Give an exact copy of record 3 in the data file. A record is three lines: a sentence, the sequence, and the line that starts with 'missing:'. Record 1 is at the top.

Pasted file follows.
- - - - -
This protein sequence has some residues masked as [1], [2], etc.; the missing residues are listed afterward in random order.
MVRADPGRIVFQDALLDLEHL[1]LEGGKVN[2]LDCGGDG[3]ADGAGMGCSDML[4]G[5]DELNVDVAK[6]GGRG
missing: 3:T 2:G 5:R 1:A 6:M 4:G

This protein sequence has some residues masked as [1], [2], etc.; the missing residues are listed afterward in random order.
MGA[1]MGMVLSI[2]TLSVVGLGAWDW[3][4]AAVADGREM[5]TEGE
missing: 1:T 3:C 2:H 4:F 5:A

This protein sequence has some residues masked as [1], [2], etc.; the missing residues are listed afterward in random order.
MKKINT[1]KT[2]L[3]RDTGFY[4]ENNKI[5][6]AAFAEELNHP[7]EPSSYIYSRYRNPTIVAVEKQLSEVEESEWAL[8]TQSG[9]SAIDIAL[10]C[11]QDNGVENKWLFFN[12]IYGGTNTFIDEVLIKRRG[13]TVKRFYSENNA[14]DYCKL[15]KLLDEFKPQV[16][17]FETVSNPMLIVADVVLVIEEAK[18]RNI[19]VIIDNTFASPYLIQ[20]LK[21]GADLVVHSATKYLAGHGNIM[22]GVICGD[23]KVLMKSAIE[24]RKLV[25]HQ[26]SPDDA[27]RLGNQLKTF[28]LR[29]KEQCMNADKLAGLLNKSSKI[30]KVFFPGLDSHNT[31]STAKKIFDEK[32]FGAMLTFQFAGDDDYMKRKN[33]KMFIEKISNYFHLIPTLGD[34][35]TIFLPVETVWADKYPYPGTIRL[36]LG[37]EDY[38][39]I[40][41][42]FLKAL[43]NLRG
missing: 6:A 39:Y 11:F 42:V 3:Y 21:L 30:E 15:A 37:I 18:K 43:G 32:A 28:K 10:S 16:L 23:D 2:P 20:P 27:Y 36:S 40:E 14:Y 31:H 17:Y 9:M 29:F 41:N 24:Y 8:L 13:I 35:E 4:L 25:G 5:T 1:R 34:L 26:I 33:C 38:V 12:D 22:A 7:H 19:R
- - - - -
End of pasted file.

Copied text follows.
This protein sequence has some residues masked as [1], [2], etc.; the missing residues are listed afterward in random order.
MKKINT[1]KT[2]L[3]RDTGFY[4]ENNKI[5][6]AAFAEELNHP[7]EPSSYIYSRYRNPTIVAVEKQLSEVEESEWAL[8]TQSG[9]SAIDIAL[10]C[11]QDNGVENKWLFFN[12]IYGGTNTFIDEVLIKRRG[13]TVKRFYSENNA[14]DYCKL[15]KLLDEFKPQV[16][17]FETVSNPMLIVADVVLVIEEAK[18]RNI[19]VIIDNTFASPYLIQ[20]LK[21]GADLVVHSATKYLAGHGNIM[22]GVICGD[23]KVLMKSAIE[24]RKLV[25]HQ[26]SPDDA[27]RLGNQLKTF[28]LR[29]KEQCMNADKLAGLLNKSSKI[30]KVFFPGLDSHNT[31]STAKKIFDEK[32]FGAMLTFQFAGDDDYMKRKN[33]KMFIEKISNYFHLIPTLGD[34][35]TIFLPVETVWADKYPYPGTIRL[36]LG[37]EDY[38][39]I[40][41][42]FLKAL[43]NLRG
missing: 6:A 39:Y 11:F 42:V 3:Y 21:L 30:E 15:A 37:I 18:K 43:G 32:A 28:K 10:S 16:L 23:D 2:P 20:P 27:Y 36:S 40:E 14:Y 31:H 17:Y 9:M 29:F 41:N 24:Y 8:L 13:I 35:E 4:L 25:G 5:T 1:R 34:L 26:I 33:C 38:V 12:D 22:A 7:H 19:R